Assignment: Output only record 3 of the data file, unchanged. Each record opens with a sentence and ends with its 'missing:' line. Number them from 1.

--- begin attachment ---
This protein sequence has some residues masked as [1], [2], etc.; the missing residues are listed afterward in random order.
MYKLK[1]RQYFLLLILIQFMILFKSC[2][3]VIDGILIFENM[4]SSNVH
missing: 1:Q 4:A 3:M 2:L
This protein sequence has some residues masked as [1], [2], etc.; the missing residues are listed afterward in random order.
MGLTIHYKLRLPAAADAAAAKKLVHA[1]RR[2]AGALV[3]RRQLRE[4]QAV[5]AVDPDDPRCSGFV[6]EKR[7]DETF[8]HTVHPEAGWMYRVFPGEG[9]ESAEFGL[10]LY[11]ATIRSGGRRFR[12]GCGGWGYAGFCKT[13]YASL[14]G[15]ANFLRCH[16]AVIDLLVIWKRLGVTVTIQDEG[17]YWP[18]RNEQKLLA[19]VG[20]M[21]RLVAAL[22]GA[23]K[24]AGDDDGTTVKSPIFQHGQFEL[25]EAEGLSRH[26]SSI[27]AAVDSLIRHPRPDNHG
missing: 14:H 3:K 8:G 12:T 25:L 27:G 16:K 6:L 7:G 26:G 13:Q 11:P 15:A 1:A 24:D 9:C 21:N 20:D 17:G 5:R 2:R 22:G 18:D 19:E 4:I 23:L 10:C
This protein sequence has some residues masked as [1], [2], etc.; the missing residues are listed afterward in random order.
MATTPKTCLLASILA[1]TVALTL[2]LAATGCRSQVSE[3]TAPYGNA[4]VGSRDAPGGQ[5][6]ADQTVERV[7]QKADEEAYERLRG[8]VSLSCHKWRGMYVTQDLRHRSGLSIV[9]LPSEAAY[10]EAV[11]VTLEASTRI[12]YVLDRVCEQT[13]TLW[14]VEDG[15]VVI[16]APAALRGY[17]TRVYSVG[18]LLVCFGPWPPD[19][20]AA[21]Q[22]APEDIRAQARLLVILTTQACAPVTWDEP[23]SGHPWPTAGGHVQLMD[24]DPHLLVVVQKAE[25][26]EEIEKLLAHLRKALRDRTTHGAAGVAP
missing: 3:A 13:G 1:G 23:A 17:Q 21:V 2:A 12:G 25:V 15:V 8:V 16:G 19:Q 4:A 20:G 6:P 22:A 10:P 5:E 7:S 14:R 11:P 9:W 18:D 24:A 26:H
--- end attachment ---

This protein sequence has some residues masked as [1], [2], etc.; the missing residues are listed afterward in random order.
MATTPKTCLLASILA[1]TVALTL[2]LAATGCRSQVSE[3]TAPYGNA[4]VGSRDAPGGQ[5][6]ADQTVERV[7]QKADEEAYERLRG[8]VSLSCHKWRGMYVTQDLRHRSGLSIV[9]LPSEAAY[10]EAV[11]VTLEASTRI[12]YVLDRVCEQT[13]TLW[14]VEDG[15]VVI[16]APAALRGY[17]TRVYSVG[18]LLVCFGPWPPD[19][20]AA[21]Q[22]APEDIRAQARLLVILTTQACAPVTWDEP[23]SGHPWPTAGGHVQLMD[24]DPHLLVVVQKAE[25][26]EEIEKLLAHLRKALRDRTTHGAAGVAP
missing: 3:A 13:G 1:G 23:A 17:Q 21:V 2:A 12:G 25:V 15:V 8:V 16:G 19:Q 4:A 20:G 6:P 22:A 10:P 5:E 7:S 14:R 11:P 9:W 18:D 24:A 26:H